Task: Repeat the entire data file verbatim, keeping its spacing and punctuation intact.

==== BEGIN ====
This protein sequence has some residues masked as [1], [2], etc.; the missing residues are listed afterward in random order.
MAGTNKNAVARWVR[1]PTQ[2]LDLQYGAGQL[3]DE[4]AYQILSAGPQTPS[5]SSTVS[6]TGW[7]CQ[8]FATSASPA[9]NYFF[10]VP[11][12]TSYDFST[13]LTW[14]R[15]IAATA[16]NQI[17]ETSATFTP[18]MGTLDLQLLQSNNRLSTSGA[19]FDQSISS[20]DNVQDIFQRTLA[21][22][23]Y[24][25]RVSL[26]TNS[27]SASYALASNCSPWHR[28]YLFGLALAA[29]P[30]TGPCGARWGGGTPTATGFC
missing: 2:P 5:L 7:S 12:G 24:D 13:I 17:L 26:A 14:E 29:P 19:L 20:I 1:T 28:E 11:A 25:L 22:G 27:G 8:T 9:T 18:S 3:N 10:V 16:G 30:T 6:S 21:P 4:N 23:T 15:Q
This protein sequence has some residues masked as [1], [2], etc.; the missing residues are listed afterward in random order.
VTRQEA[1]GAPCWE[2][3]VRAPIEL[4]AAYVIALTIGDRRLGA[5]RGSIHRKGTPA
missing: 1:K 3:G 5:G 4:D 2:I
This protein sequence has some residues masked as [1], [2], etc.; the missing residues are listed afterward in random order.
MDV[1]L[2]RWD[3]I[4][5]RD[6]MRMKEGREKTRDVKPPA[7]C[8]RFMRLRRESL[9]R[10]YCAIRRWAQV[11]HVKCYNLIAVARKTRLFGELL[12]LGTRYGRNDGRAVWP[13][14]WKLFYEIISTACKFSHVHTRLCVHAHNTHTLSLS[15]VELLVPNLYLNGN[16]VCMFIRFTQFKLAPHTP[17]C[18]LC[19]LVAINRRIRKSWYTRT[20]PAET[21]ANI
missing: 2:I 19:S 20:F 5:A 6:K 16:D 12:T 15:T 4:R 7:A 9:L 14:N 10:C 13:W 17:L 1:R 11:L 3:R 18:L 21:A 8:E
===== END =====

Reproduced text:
This protein sequence has some residues masked as [1], [2], etc.; the missing residues are listed afterward in random order.
MAGTNKNAVARWVR[1]PTQ[2]LDLQYGAGQL[3]DE[4]AYQILSAGPQTPS[5]SSTVS[6]TGW[7]CQ[8]FATSASPA[9]NYFF[10]VP[11][12]TSYDFST[13]LTW[14]R[15]IAATA[16]NQI[17]ETSATFTP[18]MGTLDLQLLQSNNRLSTSGA[19]FDQSISS[20]DNVQDIFQRTLA[21][22][23]Y[24][25]RVSL[26]TNS[27]SASYALASNCSPWHR[28]YLFGLALAA[29]P[30]TGPCGARWGGGTPTATGFC
missing: 2:P 5:L 7:S 12:G 24:D 13:I 17:L 26:A 14:E 29:P 19:L 20:I 1:T 28:E 11:A 25:L 22:G 27:G 8:T 9:T 18:S 3:N 10:V 16:G 30:T 6:S 21:P 4:N 23:T 15:Q
This protein sequence has some residues masked as [1], [2], etc.; the missing residues are listed afterward in random order.
VTRQEA[1]GAPCWE[2][3]VRAPIEL[4]AAYVIALTIGDRRLGA[5]RGSIHRKGTPA
missing: 1:K 3:G 5:G 4:D 2:I
This protein sequence has some residues masked as [1], [2], etc.; the missing residues are listed afterward in random order.
MDV[1]L[2]RWD[3]I[4][5]RD[6]MRMKEGREKTRDVKPPA[7]C[8]RFMRLRRESL[9]R[10]YCAIRRWAQV[11]HVKCYNLIAVARKTRLFGELL[12]LGTRYGRNDGRAVWP[13][14]WKLFYEIISTACKFSHVHTRLCVHAHNTHTLSLS[15]VELLVPNLYLNGN[16]VCMFIRFTQFKLAPHTP[17]C[18]LC[19]LVAINRRIRKSWYTRT[20]PAET[21]ANI
missing: 2:I 19:S 20:F 5:A 6:K 16:D 12:T 15:T 4:R 7:A 9:L 14:N 10:C 13:W 17:L 1:R 11:L 3:R 18:L 21:A 8:E